The Tel Aviv municipality will run 50 free buses to ferry Eurovision fans from various parts of the city to the contest arena.
The buses will run throughout the day on Friday and Saturday, May 17 and 18. During much of that time, regular public transportation is unavailable due to Shabbat.
The city will station people with signs at each designated collection point so that passengers know where the Eurovision buses stop. The information will also be published on the tourism ministry’s website and in its information booklet.
The buses will follow two routes. The green line will begin at the Carmelit terminal, not far from the Eurovision village in Charles Clore Park, and run through the center of the city, down Ibn Gvirol Street, to the Tel Aviv fairgrounds. The blue line will travel down Ben-Yehuda Street, parallel to the beach front promenade.
The municipality also plans to translate the names of stops into English for Eurovision visitors; include a public transportation map in the tourist information booklet that will be distributed to the tens of thousands of anticipated tourists; and staff a tourist information center 24/7 in the arrivals hall at Ben-Gurion Airport, in conjunction with the tourism and transportation ministries.
Due to fears that taxi drivers might exploit tourists, the municipality has issued stickers that must be posted in every taxi listing the fare per kilometer. But it’s not yet clear how drivers can be forced to cooperate or whether they will be penalized for price gouging.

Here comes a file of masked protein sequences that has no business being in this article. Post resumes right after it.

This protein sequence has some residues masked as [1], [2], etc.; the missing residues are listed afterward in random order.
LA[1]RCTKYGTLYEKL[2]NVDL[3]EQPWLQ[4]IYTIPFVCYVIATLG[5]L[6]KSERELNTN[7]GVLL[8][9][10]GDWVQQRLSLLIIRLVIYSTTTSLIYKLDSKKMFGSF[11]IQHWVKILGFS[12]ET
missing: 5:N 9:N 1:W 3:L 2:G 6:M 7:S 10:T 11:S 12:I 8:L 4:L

The city also plans to temporarily expand its supply of rental bikes and scooters and ask taxi companies to expand their services during Eurovision. In addition, it intends to recruit thousands of volunteers to help tourists reach their destinations.
Israel Hofsheet – the Be Free Israel movement, which advocates for public transportation on Shabbat, has inquired as to why only Eurovision merits free Shabbat buses.
“Why not also run buses on weekends for the Gay Pride Parade; during the summer months of July and August; on Israeli holidays; for sports competitions; on weekends, when people go out; or on Friday nights, when people want to get to a family dinner,” their statement said. “With or without the Transportation Ministry, the time has come to run public transportation on Shabbat in Tel Aviv.”
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